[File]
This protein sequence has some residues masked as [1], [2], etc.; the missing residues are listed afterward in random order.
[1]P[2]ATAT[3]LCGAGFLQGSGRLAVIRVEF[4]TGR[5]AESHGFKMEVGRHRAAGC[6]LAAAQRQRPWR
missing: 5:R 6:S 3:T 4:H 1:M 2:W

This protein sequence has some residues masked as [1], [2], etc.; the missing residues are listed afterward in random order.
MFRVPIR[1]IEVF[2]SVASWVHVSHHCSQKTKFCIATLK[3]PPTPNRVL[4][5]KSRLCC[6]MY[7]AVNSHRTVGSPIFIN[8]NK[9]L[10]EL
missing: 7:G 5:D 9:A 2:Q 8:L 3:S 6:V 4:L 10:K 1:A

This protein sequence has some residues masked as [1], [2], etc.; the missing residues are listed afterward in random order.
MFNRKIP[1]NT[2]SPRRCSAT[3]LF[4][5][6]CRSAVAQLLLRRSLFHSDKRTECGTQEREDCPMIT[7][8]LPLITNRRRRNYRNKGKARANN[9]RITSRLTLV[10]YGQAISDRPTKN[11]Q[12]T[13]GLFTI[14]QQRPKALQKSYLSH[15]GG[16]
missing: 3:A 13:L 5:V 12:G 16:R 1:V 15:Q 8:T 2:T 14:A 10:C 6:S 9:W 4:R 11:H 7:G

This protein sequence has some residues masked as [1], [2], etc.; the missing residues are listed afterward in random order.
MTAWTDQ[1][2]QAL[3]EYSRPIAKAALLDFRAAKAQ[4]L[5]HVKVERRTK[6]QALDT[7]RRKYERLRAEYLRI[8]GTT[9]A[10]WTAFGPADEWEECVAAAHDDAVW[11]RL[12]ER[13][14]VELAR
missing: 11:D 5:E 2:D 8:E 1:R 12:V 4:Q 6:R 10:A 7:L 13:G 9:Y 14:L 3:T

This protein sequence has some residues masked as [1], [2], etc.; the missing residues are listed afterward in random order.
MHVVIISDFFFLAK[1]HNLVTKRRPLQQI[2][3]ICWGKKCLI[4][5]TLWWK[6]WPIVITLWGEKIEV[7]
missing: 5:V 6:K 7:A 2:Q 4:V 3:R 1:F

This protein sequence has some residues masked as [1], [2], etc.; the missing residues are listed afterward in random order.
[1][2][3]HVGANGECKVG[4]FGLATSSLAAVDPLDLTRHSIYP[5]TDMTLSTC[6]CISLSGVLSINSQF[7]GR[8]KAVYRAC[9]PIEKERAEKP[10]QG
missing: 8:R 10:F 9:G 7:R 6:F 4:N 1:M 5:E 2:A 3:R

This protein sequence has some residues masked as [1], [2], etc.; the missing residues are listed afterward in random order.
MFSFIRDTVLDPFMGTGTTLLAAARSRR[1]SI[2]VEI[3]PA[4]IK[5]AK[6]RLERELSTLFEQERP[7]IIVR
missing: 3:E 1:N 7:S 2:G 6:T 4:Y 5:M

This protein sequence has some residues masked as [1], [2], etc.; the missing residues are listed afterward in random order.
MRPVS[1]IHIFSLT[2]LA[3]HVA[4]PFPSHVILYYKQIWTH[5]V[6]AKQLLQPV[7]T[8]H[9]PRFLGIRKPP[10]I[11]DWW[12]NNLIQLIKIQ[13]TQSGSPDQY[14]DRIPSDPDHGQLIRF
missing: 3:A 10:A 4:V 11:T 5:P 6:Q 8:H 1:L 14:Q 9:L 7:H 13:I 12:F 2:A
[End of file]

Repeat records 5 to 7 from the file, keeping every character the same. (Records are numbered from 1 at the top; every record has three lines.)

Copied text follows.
This protein sequence has some residues masked as [1], [2], etc.; the missing residues are listed afterward in random order.
MHVVIISDFFFLAK[1]HNLVTKRRPLQQI[2][3]ICWGKKCLI[4][5]TLWWK[6]WPIVITLWGEKIEV[7]
missing: 5:V 6:K 7:A 2:Q 4:V 3:R 1:F

This protein sequence has some residues masked as [1], [2], etc.; the missing residues are listed afterward in random order.
[1][2][3]HVGANGECKVG[4]FGLATSSLAAVDPLDLTRHSIYP[5]TDMTLSTC[6]CISLSGVLSINSQF[7]GR[8]KAVYRAC[9]PIEKERAEKP[10]QG
missing: 8:R 10:F 9:G 7:R 6:F 4:N 1:M 5:E 2:A 3:R

This protein sequence has some residues masked as [1], [2], etc.; the missing residues are listed afterward in random order.
MFSFIRDTVLDPFMGTGTTLLAAARSRR[1]SI[2]VEI[3]PA[4]IK[5]AK[6]RLERELSTLFEQERP[7]IIVR
missing: 3:E 1:N 7:S 2:G 6:T 4:Y 5:M